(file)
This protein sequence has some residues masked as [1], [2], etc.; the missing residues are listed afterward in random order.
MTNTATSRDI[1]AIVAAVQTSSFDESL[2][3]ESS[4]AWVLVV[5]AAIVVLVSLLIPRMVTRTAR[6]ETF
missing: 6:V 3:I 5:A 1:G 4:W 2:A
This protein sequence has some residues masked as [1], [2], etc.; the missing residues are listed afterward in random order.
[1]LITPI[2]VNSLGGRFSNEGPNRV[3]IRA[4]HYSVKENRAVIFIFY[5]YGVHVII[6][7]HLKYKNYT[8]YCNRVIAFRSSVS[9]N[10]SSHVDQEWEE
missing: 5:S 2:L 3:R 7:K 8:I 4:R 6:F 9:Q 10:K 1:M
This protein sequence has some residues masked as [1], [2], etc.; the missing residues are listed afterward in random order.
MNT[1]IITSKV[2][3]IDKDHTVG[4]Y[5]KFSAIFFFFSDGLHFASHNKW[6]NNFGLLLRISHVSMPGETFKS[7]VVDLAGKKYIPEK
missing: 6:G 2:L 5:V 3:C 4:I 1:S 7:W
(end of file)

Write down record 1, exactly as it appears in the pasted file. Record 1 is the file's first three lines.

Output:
This protein sequence has some residues masked as [1], [2], etc.; the missing residues are listed afterward in random order.
MTNTATSRDI[1]AIVAAVQTSSFDESL[2][3]ESS[4]AWVLVV[5]AAIVVLVSLLIPRMVTRTAR[6]ETF
missing: 6:V 3:I 5:A 1:G 4:W 2:A